The phrase "quasicrystal from outer space" sounds like the title to a science fiction thriller with a New Age twist. But a study published Thursday in Scientific Reports announced that a bonafide quasicrystal has indeed been discovered within the grainy remains of a meteorite found in the Khatyrka region of the Russian far east, five years ago. The paper marks the first time that a type of quasicrystal has been identified in nature before it was created artificially in a lab.
You might be asking: That's neat, but what the heck is a quasicrystal? An understandable question. First identified by material scientist Dan Shechtman in 1982—who won the 2011 Nobel Prize in Chemistry for his discovery—quasicrystals are crystal-like arrangements of atoms that defy expectations of crystalline behavior with their "forbidden" rotational symmetries.
Regular crystal structures are periodically arranged in neatly fitted shapes like cubes (four-fold symmetry) or triangles (three-fold symmetry), but quasicrystals are arranged in non-periodic patterns such as pentagonal, five-fold symmetries.
Patricia Thiel, a chemistry and materials science expert based at Iowa State University, used this helpful analogy of tiling a floor to explain the unique properties of quasicrystals in this NPR article: "If you want to cover your bathroom floor, your tiles can be rectangles or triangles or squares or hexagons," she said. "Any other simple shape won't work, because it will leave a gap. In a quasicrystal, imagine atoms are at the points of the objects you're using. What Danny [Shechtman] discovered is that pentagonal symmetry works."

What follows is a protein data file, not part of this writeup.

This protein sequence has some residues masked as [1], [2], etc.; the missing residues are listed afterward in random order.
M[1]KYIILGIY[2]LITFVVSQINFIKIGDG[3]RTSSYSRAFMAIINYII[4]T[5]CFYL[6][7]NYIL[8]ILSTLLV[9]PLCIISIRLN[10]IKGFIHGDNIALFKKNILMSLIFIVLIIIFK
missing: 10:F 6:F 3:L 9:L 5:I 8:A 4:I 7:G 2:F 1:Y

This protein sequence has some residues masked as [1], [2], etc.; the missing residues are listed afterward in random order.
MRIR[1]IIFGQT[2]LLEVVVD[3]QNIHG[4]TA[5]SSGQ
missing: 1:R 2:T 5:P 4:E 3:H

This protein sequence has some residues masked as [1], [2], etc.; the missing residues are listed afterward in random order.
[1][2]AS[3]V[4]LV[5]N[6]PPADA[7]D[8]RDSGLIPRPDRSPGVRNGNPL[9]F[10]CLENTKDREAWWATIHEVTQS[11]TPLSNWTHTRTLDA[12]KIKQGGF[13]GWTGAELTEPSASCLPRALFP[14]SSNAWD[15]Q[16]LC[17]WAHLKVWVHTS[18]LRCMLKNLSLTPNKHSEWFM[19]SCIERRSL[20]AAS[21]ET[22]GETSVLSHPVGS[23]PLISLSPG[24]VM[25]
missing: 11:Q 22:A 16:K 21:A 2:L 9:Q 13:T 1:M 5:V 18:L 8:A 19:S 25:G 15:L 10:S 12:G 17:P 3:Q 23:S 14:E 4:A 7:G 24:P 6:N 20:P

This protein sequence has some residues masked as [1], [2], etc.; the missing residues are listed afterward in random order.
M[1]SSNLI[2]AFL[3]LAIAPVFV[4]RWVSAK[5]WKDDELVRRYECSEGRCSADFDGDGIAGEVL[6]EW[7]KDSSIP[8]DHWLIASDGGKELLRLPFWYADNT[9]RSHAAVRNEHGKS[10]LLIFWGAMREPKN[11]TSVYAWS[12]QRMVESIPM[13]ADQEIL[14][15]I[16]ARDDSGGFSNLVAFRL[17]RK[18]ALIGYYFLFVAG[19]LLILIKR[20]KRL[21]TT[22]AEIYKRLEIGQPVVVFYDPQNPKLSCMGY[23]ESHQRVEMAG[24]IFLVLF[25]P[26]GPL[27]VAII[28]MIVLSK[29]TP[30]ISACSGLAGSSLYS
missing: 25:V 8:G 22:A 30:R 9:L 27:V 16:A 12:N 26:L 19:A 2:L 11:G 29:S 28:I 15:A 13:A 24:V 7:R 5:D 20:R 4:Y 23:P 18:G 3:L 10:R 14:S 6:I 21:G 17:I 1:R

READ MORE: Quasicrystals Are Nature's Impossible Matter
It should be impossible, but material science is full of surprises. While quasicrystals are most often studied via artificial synthesis in labs, the Khatyrka meteorite demonstrates that they can form naturally. Two previous quasicrystal forms have already been identified in the fragments of this outer space visitor, but both of those arrangements had been synthesized prior to their discovery in nature. However, the latest version features icosahedral symmetry, an exotic pattern featuring 60 points of rotational symmetry, somewhat like that of a soccer ball.
Paul Steinhardt, who serves as the Albert Einstein professor in science at Princeton University, was one of the authors of the new research. When I asked him why this one meteorite, which only survives as a few stray grains, seems to have such an abundance of quasicrystals, he told me there's no simple answer.
"There are perhaps one or two other groups [of researchers] at most searching," Steinhardt said. "Since we found an example, we have been focusing on understanding how this particular one formed since that will tell us something about the likelihood of finding others. But it is very very early times for these kinds of studies."
"What is encouraging is that we have already found three different types of quasicrystals in the same meteorite, and this new one has a chemical composition that has never been seen for a quasicrystal," he added. "That suggests there is more to be found, perhaps more quasicrystals that we did not know were possible before."
Scientists have come a long way towards a better understanding of quasicrystals since their discovery some three decades ago, and they have found many practical applications for them in everything from frying pans to LED lights. But as Steinhardt emphasized, much of the field is still in its infancy, and there is much left to discover. Stay tuned.
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